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Technical Specs

Runtime:

Sound Mix:

DTS | SDDS | Dolby Digital

Color:

Color

Aspect Ratio:

2.35 : 1
See full technical specs »
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Did You Know?

Trivia

Director and co-writer Zachary Treitz based the story on his own family history. His ancestors settled an area of Kentucky similar to the community portrayed in the movie. He and co-writer Kate Lynn Scheil (who also plays Josephine Small) extensively researched local history from the period and read actual letters and diaries to get ideas. See more »

Quotes

Henry Mellon: I'm hurt pretty good.
Francis Mellon: Let me see. Open it up. All right. Put that hand on it, and hold it tight. OK? Just keep it like that, all right?
Henry Mellon: I'm sittin' down.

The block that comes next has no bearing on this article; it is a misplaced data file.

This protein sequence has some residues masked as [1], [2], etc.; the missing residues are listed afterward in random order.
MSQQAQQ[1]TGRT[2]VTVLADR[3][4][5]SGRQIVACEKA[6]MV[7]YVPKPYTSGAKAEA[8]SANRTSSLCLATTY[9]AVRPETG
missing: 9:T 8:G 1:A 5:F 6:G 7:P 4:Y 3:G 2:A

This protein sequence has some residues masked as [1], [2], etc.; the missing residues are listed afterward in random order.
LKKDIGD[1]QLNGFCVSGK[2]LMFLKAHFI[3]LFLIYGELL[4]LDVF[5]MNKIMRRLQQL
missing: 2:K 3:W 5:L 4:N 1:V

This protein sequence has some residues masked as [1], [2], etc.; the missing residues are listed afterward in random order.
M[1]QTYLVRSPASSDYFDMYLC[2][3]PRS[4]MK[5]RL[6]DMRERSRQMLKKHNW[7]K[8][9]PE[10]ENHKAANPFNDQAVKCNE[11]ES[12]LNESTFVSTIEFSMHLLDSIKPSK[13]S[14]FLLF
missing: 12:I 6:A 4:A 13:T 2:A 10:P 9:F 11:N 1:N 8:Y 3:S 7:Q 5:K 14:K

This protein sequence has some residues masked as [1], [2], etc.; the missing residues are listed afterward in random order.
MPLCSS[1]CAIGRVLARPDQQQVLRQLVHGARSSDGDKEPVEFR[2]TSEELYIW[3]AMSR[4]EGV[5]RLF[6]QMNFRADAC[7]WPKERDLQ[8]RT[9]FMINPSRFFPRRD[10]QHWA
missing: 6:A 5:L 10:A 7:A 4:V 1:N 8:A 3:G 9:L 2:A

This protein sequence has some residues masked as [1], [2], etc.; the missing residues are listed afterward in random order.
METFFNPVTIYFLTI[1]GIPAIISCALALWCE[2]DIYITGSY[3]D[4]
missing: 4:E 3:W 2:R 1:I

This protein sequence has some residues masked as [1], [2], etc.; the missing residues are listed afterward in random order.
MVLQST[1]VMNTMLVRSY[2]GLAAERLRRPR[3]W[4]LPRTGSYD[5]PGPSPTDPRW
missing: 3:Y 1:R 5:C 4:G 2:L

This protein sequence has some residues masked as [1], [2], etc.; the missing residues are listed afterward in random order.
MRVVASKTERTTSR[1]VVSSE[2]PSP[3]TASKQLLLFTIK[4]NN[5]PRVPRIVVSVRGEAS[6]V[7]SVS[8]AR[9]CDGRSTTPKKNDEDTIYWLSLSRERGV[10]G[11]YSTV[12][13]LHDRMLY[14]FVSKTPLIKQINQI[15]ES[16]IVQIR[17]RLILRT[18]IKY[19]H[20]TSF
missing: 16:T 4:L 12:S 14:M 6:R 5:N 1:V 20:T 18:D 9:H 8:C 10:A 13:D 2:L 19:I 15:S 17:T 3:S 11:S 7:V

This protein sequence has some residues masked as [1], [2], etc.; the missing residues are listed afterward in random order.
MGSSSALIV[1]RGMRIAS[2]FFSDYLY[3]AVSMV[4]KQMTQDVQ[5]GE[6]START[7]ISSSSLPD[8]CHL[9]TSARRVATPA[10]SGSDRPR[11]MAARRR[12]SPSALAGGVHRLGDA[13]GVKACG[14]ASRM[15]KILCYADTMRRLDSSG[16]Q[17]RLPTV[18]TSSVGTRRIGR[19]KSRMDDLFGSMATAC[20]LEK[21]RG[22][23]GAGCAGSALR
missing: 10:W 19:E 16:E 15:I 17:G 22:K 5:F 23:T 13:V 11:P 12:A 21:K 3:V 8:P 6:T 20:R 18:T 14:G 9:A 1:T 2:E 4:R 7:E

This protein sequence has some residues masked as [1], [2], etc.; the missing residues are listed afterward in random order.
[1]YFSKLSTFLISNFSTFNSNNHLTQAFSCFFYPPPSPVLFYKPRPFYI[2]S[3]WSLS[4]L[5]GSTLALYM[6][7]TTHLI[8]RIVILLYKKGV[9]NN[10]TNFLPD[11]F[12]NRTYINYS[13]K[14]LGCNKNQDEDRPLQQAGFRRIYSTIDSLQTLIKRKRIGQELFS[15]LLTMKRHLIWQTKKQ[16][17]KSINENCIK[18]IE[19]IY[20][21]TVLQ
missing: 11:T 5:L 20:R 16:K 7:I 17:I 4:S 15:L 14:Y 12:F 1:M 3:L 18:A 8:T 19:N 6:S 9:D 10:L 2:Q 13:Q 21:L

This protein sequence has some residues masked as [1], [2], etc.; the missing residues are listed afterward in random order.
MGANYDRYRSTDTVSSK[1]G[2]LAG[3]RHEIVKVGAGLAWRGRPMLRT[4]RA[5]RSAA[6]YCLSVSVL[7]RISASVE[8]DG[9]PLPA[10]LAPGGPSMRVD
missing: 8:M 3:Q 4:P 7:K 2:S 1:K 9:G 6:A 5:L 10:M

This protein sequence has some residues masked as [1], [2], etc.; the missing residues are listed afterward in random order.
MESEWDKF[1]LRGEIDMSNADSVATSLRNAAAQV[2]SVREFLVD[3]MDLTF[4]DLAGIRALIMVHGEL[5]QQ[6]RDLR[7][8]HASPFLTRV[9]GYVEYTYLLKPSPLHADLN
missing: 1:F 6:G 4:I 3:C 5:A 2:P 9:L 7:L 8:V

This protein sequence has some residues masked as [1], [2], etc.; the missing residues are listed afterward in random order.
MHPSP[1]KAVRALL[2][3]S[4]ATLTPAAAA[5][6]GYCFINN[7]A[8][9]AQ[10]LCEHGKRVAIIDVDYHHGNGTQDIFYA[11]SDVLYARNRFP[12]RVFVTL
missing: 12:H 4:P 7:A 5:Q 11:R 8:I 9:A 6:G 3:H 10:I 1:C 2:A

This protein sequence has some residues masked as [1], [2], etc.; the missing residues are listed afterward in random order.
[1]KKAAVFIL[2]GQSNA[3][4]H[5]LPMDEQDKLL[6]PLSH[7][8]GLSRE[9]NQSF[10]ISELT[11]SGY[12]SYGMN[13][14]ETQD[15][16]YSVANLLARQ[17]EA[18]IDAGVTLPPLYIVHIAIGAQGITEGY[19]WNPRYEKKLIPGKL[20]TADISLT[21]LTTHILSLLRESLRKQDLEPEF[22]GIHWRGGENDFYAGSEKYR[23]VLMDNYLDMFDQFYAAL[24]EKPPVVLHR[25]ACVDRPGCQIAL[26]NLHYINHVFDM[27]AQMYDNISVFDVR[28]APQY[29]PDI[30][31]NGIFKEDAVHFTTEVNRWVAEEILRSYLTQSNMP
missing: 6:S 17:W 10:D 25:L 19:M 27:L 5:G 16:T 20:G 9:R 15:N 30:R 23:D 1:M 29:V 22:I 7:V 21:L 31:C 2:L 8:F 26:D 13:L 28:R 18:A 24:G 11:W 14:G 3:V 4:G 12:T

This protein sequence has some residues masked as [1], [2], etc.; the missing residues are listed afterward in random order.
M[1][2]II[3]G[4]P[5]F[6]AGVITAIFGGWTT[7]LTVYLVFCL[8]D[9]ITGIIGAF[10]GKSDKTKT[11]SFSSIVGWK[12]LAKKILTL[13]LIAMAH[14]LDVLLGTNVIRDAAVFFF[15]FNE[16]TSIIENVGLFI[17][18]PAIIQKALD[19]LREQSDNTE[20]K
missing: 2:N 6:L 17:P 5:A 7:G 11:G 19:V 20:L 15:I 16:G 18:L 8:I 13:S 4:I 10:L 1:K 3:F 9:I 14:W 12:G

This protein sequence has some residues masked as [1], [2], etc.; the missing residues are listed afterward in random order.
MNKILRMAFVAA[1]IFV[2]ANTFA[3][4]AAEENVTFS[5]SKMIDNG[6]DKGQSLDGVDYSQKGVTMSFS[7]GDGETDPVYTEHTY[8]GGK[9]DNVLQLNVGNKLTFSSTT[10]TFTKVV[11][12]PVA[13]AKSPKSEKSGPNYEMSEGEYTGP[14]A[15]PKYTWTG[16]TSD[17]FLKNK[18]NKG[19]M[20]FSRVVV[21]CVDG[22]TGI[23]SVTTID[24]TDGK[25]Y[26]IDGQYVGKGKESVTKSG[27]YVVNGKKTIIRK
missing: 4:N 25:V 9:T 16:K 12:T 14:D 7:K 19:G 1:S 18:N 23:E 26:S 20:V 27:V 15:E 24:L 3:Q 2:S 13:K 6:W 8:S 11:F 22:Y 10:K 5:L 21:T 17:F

Francis Mellon: Don't sit down!
[Henry sits on ground]
Francis Mellon: All right, sit down.
See more »

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User Reviews

Worth Seeing, But Much Work for the Reward
3 September 2017 | by Miles-10See all my reviews

"Men Go to Battle" (a somewhat misleading title) has its charms. The party at the Smalls' house vividly displays the similarities and differences between life then and now. (The research into detail will appeal to the history buff; although, this is not to say that every single detail is perfect because you can't expect perfection.) The plot points involving the Mellon brothers' competing ideas about how to run the farm and their sub-textual rivalry over Betsy Small (Rachel Korine) are compelling when reviewed in the end. Everything that happens leads up to a resolution of the brothers' relationship. We do not know what becomes of them after the movie ends, but we know that some things must be permanent.